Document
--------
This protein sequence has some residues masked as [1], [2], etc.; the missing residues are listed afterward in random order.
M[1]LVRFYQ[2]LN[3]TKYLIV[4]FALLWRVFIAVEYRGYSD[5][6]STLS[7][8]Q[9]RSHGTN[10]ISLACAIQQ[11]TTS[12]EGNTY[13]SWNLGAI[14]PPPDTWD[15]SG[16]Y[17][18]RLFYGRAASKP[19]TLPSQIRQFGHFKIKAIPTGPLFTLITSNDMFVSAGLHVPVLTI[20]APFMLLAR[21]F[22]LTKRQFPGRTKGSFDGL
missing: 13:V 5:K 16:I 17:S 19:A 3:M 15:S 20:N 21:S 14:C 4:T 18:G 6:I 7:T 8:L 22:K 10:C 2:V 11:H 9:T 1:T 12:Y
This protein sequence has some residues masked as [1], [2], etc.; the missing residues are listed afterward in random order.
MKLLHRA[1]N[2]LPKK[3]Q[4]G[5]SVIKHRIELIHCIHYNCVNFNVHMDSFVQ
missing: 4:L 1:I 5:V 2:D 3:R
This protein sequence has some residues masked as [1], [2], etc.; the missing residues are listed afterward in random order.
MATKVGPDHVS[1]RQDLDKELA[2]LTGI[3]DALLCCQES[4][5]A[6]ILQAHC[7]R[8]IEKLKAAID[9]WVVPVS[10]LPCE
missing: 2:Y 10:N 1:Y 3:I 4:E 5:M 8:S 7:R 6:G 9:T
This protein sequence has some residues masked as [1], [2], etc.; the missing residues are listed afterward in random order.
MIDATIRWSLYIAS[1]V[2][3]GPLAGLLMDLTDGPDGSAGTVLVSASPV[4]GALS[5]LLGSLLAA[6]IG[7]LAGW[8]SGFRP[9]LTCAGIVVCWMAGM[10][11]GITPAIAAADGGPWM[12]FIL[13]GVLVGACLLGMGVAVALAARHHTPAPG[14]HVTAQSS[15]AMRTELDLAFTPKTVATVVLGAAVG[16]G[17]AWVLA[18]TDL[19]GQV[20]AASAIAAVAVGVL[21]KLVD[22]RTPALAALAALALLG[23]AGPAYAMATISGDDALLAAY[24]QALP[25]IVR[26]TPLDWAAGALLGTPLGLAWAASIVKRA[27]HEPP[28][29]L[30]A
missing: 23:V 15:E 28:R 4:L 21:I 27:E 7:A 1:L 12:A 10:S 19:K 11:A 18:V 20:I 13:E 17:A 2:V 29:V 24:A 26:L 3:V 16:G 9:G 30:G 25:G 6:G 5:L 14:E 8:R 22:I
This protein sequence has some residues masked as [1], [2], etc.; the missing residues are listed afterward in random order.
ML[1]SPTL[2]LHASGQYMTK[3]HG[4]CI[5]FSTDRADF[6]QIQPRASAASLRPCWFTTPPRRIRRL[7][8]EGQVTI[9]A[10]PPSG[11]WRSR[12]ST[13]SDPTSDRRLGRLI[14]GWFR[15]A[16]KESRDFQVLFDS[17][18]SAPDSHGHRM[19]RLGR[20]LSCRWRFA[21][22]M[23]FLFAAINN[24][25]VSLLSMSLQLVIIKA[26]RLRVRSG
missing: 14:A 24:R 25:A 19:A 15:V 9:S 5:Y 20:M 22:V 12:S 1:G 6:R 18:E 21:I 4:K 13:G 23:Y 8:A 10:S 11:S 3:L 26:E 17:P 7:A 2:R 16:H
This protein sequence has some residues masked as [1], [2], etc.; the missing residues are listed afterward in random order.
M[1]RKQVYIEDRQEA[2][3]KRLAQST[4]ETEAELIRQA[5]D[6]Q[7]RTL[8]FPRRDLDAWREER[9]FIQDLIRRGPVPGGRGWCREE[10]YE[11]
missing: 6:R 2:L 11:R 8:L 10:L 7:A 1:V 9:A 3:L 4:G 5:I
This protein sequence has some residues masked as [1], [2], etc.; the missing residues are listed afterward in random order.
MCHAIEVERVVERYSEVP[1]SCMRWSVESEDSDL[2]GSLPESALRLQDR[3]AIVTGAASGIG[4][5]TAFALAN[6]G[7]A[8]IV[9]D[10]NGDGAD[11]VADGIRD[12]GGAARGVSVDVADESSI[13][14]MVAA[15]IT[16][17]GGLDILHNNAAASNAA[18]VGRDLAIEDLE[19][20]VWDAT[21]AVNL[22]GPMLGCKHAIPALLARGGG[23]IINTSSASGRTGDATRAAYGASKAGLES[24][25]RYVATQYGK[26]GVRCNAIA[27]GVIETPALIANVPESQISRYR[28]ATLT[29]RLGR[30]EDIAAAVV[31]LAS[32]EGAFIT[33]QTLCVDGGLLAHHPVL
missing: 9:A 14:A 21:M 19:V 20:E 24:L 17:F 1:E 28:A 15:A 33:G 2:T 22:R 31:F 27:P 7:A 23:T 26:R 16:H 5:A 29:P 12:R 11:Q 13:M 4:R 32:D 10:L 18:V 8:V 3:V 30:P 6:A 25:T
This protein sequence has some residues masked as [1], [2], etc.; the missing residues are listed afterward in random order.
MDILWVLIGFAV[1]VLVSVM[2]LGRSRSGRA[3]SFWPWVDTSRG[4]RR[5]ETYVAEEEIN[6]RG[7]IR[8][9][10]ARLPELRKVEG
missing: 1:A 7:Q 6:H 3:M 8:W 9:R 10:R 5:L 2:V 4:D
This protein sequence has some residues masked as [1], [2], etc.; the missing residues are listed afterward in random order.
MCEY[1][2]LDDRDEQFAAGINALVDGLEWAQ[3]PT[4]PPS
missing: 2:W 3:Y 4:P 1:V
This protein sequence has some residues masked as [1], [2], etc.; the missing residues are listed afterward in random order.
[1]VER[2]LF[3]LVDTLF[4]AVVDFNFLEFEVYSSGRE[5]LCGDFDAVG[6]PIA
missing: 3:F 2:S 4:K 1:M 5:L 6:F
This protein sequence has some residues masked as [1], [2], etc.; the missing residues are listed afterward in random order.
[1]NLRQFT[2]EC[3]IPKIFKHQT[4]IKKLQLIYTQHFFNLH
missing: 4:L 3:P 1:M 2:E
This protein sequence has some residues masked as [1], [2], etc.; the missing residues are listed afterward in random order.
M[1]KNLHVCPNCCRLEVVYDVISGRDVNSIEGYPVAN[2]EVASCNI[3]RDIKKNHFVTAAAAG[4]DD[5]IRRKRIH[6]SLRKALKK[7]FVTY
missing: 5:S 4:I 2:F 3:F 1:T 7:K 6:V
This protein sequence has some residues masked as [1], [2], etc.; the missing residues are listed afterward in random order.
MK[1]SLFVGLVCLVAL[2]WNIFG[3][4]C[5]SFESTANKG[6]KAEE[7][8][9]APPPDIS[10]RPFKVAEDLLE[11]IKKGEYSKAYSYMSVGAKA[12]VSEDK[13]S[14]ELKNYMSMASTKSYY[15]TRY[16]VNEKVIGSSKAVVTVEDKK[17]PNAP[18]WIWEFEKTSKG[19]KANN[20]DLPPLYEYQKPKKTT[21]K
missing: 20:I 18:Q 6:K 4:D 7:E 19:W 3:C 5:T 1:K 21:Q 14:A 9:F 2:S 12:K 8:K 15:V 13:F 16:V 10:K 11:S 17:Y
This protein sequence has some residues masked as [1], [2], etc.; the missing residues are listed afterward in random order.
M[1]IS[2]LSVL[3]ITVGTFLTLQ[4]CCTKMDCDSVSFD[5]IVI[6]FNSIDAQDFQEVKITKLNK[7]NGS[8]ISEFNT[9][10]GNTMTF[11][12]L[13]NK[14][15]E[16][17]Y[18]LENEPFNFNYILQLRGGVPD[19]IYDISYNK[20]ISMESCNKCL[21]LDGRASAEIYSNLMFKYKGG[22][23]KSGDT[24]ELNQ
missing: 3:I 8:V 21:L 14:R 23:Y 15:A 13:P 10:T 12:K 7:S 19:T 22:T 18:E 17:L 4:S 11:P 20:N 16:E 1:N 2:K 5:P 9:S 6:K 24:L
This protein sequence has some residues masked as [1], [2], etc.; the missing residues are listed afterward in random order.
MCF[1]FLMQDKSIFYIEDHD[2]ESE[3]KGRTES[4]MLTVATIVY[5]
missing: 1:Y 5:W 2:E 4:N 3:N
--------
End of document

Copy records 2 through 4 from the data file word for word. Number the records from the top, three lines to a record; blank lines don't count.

This protein sequence has some residues masked as [1], [2], etc.; the missing residues are listed afterward in random order.
MKLLHRA[1]N[2]LPKK[3]Q[4]G[5]SVIKHRIELIHCIHYNCVNFNVHMDSFVQ
missing: 4:L 1:I 5:V 2:D 3:R
This protein sequence has some residues masked as [1], [2], etc.; the missing residues are listed afterward in random order.
MATKVGPDHVS[1]RQDLDKELA[2]LTGI[3]DALLCCQES[4][5]A[6]ILQAHC[7]R[8]IEKLKAAID[9]WVVPVS[10]LPCE
missing: 2:Y 10:N 1:Y 3:I 4:E 5:M 8:S 7:R 6:G 9:T
This protein sequence has some residues masked as [1], [2], etc.; the missing residues are listed afterward in random order.
MIDATIRWSLYIAS[1]V[2][3]GPLAGLLMDLTDGPDGSAGTVLVSASPV[4]GALS[5]LLGSLLAA[6]IG[7]LAGW[8]SGFRP[9]LTCAGIVVCWMAGM[10][11]GITPAIAAADGGPWM[12]FIL[13]GVLVGACLLGMGVAVALAARHHTPAPG[14]HVTAQSS[15]AMRTELDLAFTPKTVATVVLGAAVG[16]G[17]AWVLA[18]TDL[19]GQV[20]AASAIAAVAVGVL[21]KLVD[22]RTPALAALAALALLG[23]AGPAYAMATISGDDALLAAY[24]QALP[25]IVR[26]TPLDWAAGALLGTPLGLAWAASIVKRA[27]HEPP[28][29]L[30]A
missing: 23:V 15:E 28:R 4:L 21:I 27:E 7:A 1:L 12:A 10:S 19:K 11:A 18:V 20:I 13:E 17:A 2:V 29:V 24:A 26:L 3:V 16:G 9:G 30:G 25:G 6:G 5:L 14:E 8:R 22:I